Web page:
The southern Ontario Diocese of Niagara, meeting at its annual synod November 17, voted to allow civilly married gay couples, "where at least one party is baptized," to receive a church blessing.
Niagara Bishop Ralph Spence, who had refused to implement a similar vote three years ago, this time gave his assent, making Niagara the third diocese since the June General Synod convention to accept same-gender blessings.
Of the 294 clergy and lay delegates, 239 voted yes, 53 said no and two abstained. In 2003, out of 319 delegates, 213 voted yes and 106 said no.
"The question has been asked, 'Where do we go from here?' Much consultation will take place...When and how this will be implemented will be dealt with in the days that lie ahead. We are aware of the vote's ramifications," said Spence, who also said he has been in consultation in the past week with Lambeth Palace, residence of the Archbishop of Canterbury; the Canadian primate, Archbishop Fred Hiltz; and Spence's successor, Bishop Michael Bird, who takes office on March 1, 2008. Spence declined to say whom he had spoken with at Lambeth Palace.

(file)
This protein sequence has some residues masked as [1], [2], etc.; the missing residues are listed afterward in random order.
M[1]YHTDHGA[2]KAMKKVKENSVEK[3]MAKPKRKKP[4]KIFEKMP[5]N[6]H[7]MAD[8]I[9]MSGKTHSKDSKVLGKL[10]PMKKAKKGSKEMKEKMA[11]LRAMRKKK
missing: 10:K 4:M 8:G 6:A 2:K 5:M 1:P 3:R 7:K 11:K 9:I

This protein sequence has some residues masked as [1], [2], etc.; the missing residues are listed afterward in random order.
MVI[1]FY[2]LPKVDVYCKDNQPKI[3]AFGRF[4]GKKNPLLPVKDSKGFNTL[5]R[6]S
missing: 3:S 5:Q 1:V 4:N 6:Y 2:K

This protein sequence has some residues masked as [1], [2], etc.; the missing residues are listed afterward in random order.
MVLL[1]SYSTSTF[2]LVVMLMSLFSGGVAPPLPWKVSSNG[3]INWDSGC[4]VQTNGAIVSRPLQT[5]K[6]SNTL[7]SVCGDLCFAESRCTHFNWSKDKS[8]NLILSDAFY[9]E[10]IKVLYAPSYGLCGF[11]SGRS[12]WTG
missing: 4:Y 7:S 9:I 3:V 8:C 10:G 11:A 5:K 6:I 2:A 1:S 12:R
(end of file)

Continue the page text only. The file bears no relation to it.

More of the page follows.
The dioceses of Ottawa and Montreal recently passed similar motions and their bishops have said they will consult widely before deciding whether to implement the decisions. The Vancouver-based Diocese of New Westminster has offered blessings since 2002. Civil marriage has been legal for homosexual couples since 2003.
Clergy and lay representatives from conservative parishes who view homosexuality as contrary to Scripture and traditional Christian teaching said they were not surprised at the decision, but greeted it with dismay. "Our diocese has taken a momentous step away from the (worldwide) Anglican Communion and the request of the Primates. I grieve this as a member of this diocese and someone who is standing with other biblically faithful members of the diocese," said the Rev. Canon Charles Masters, director of Anglican Essentials Canada, a group which describes itself as "a national movement of Canadian Anglicans who share a common commitment to faithful biblical orthodoxy."
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